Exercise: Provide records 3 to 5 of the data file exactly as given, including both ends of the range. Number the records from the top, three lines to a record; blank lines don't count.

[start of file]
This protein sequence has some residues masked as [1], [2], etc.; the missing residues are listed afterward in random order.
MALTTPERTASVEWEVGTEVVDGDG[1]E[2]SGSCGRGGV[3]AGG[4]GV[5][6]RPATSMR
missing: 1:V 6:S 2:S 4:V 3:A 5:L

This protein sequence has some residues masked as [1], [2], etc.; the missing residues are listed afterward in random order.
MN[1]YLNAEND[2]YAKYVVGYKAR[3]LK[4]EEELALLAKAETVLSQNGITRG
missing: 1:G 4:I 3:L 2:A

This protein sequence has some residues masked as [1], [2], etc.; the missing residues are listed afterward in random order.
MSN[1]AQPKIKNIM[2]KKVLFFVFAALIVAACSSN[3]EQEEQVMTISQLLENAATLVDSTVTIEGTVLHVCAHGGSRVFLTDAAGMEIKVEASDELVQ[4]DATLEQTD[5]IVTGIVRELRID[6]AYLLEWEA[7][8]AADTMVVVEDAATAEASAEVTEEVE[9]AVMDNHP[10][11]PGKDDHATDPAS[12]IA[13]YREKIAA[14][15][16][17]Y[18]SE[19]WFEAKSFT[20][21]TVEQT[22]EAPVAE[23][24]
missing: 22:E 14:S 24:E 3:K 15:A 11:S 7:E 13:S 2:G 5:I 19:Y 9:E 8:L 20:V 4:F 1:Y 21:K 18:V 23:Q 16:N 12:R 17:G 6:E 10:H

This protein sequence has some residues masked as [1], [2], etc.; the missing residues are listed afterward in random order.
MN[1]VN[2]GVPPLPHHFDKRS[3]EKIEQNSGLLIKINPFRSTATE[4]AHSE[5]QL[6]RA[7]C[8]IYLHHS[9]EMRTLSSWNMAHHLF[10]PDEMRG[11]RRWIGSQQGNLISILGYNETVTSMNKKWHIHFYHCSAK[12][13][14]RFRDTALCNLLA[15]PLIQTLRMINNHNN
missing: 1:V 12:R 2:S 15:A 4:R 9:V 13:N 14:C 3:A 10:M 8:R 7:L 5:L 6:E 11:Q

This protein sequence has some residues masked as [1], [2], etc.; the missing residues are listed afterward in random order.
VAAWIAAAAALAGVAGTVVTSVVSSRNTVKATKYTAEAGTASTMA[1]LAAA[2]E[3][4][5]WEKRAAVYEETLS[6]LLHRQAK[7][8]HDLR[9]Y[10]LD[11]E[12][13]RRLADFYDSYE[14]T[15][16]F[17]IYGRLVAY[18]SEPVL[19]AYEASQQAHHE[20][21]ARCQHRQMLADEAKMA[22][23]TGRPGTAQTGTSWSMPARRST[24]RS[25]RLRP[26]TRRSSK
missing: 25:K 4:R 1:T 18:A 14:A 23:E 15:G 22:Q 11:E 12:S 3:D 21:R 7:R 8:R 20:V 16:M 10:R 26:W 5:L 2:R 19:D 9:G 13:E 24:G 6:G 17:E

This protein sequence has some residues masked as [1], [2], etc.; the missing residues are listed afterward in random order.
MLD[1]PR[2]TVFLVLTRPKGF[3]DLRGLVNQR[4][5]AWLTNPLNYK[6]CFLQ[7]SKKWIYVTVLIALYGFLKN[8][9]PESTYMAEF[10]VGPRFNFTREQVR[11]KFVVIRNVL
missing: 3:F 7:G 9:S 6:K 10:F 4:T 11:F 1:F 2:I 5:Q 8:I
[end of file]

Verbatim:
This protein sequence has some residues masked as [1], [2], etc.; the missing residues are listed afterward in random order.
MSN[1]AQPKIKNIM[2]KKVLFFVFAALIVAACSSN[3]EQEEQVMTISQLLENAATLVDSTVTIEGTVLHVCAHGGSRVFLTDAAGMEIKVEASDELVQ[4]DATLEQTD[5]IVTGIVRELRID[6]AYLLEWEA[7][8]AADTMVVVEDAATAEASAEVTEEVE[9]AVMDNHP[10][11]PGKDDHATDPAS[12]IA[13]YREKIAA[14][15][16][17]Y[18]SE[19]WFEAKSFT[20][21]TVEQT[22]EAPVAE[23][24]
missing: 22:E 14:S 24:E 3:K 15:A 11:S 7:E 13:S 2:G 5:I 19:Y 9:E 8:L 20:V 4:F 1:Y 21:K 18:V 23:Q 16:N 12:R 17:G 6:E 10:H

This protein sequence has some residues masked as [1], [2], etc.; the missing residues are listed afterward in random order.
MN[1]VN[2]GVPPLPHHFDKRS[3]EKIEQNSGLLIKINPFRSTATE[4]AHSE[5]QL[6]RA[7]C[8]IYLHHS[9]EMRTLSSWNMAHHLF[10]PDEMRG[11]RRWIGSQQGNLISILGYNETVTSMNKKWHIHFYHCSAK[12][13][14]RFRDTALCNLLA[15]PLIQTLRMINNHNN
missing: 1:V 12:R 2:S 15:A 4:R 9:V 13:N 14:C 3:A 10:M 8:R 7:L 5:L 6:E 11:Q

This protein sequence has some residues masked as [1], [2], etc.; the missing residues are listed afterward in random order.
VAAWIAAAAALAGVAGTVVTSVVSSRNTVKATKYTAEAGTASTMA[1]LAAA[2]E[3][4][5]WEKRAAVYEETLS[6]LLHRQAK[7][8]HDLR[9]Y[10]LD[11]E[12][13]RRLADFYDSYE[14]T[15][16]F[17]IYGRLVAY[18]SEPVL[19]AYEASQQAHHE[20][21]ARCQHRQMLADEAKMA[22][23]TGRPGTAQTGTSWSMPARRST[24]RS[25]RLRP[26]TRRSSK
missing: 25:K 4:R 1:T 18:A 14:A 23:E 15:G 22:Q 11:E 12:S 3:D 21:R 7:R 8:R 20:V 16:M 10:R 26:W 5:L 2:R 19:D 9:G 13:E 24:G 6:G 17:E